Children, parents and family have travelled – some for hours or days – by car, by bus or by foot to be here, at an Operation Smile medical mission. They’re hopeful. They’re anxious. Tragedy is almost certain without surgery. And for some, this day couldn’t have come sooner.

Part One

An Uncertain Future

Twenty years. Twenty-five years. Fifty-four years. That’s 99 years of needless suffering experienced by three of our patients: Virgilio, Enok and Marco.

As Senaida sat next to her son, Virgilio, she couldn’t help but smile widely when she looked at him. For Virgilio, each smile he shares with a new friend is a small victory over the 20 years of despair in which he lived.
Man showing friend his phone
Enok remembers being jeered, chased by packs of children and having people recoil in disgust at his cleft lip. While his memories echo the stories of thousands of Operation Smile patients – most young children – Enok already endured a lifetime of torment when he received surgery at 25 years old.

As soon as a child is born with a cleft lip or cleft palate, there are daunting odds stacked against them.

In many areas of the world lacking critically needed resources, people can’t get the surgical care they need from their local health systems, when they need it. Even if care is present, poverty prevents all too many people from getting surgery. Time and time again, this proves deadly for children born with cleft conditions.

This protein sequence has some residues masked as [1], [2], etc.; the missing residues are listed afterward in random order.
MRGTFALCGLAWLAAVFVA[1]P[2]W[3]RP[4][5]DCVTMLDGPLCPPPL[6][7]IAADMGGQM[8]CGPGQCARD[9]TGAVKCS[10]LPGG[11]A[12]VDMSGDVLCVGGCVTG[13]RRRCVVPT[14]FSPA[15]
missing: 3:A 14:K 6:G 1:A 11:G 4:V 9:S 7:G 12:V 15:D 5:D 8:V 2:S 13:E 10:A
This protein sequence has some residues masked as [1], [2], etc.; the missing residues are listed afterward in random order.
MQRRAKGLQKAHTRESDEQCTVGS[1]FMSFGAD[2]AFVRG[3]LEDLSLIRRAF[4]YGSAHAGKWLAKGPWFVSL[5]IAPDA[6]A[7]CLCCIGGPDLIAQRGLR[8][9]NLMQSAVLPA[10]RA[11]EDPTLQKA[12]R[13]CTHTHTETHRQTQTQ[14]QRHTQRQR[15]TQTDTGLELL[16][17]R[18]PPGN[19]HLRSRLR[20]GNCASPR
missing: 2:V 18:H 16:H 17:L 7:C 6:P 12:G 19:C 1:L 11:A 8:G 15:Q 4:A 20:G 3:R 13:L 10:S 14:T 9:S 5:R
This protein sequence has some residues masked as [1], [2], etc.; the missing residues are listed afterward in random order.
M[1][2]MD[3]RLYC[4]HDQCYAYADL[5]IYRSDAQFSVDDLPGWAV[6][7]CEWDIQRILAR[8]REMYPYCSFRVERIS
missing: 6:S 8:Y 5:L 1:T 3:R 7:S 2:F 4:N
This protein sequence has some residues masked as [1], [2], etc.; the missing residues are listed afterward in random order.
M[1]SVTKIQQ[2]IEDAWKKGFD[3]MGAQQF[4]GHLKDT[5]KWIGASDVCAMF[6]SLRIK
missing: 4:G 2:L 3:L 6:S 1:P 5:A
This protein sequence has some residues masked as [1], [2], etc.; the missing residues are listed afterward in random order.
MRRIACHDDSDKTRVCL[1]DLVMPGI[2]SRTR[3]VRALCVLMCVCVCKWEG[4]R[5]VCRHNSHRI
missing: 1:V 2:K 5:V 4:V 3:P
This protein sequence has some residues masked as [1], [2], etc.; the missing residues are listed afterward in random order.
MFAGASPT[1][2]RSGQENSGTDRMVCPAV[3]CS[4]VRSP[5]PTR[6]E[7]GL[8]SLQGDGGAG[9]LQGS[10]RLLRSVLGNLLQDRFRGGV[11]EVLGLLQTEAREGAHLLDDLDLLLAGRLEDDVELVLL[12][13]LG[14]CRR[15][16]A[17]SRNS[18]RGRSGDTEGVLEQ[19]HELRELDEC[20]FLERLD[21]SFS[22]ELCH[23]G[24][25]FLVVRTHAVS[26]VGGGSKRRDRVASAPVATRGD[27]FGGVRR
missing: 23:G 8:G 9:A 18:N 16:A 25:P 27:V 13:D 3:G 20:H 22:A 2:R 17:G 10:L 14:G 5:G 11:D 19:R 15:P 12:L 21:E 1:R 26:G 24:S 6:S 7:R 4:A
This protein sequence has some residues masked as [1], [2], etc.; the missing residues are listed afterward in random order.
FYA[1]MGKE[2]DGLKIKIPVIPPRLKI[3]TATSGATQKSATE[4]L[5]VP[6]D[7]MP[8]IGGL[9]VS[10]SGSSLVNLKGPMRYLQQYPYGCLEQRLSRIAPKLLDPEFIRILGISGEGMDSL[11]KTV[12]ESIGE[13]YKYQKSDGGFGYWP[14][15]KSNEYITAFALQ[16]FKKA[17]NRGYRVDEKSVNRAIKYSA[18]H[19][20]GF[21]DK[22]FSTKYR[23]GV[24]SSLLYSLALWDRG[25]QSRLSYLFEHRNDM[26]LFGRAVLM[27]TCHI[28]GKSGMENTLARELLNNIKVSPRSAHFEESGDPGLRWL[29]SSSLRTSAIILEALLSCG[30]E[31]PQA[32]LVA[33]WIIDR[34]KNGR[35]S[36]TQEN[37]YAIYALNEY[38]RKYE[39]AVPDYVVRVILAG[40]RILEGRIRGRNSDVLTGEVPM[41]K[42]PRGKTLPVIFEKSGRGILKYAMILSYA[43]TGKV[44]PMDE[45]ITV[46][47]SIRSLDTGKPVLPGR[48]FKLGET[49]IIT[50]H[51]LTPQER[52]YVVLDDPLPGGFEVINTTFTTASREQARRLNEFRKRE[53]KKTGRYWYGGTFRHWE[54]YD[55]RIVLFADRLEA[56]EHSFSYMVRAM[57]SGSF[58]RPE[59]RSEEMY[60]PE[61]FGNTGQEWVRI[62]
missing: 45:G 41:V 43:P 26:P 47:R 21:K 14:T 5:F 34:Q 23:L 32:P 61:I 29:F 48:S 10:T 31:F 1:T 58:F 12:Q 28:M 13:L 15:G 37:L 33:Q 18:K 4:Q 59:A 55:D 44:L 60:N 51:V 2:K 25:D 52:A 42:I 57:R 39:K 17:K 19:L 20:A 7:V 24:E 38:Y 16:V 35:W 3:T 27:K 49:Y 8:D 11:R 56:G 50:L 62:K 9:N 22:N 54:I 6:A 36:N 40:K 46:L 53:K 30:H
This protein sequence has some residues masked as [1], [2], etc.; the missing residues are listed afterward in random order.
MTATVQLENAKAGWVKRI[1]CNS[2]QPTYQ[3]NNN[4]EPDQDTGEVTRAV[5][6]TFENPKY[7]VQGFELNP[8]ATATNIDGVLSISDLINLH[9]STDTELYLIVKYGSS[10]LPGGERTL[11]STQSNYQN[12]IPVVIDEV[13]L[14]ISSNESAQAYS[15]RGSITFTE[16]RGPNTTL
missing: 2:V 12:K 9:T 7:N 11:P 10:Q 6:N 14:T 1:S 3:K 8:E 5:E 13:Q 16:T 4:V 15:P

“As many as 93 percent of children with untreated cleft conditions could die before their 20th birthdays.”

 

—Mossey PA, Modell B. Epidemiology of oral clefts 2012: an international perspective. Frontiers of Oral Biology. 2012; 16: 1-18.

And if these children survive into adulthood, like Marco, who lived with a cleft condition for more than five decades, their lives are often marked by loneliness and painful bullying.

Parents who bring their children to Operation Smile hope for surgery that can change all of that.

Healing After 54 Years

The Surgery He Always Deserved

Part Two

Safety on Centre Stage

But first, paediatricians need to perform comprehensive health exams to ensure that patients can safely undergo surgery.

A paediatrician’s findings are shared and discussed with the medical mission’s clinical coordinatorpaediatric intensivists and anaesthesiologists to determine if it’s safe for the patient to be put under anaesthesia – the aspect of surgery that presents the most risk in any environment, including the world’s most advanced hospitals.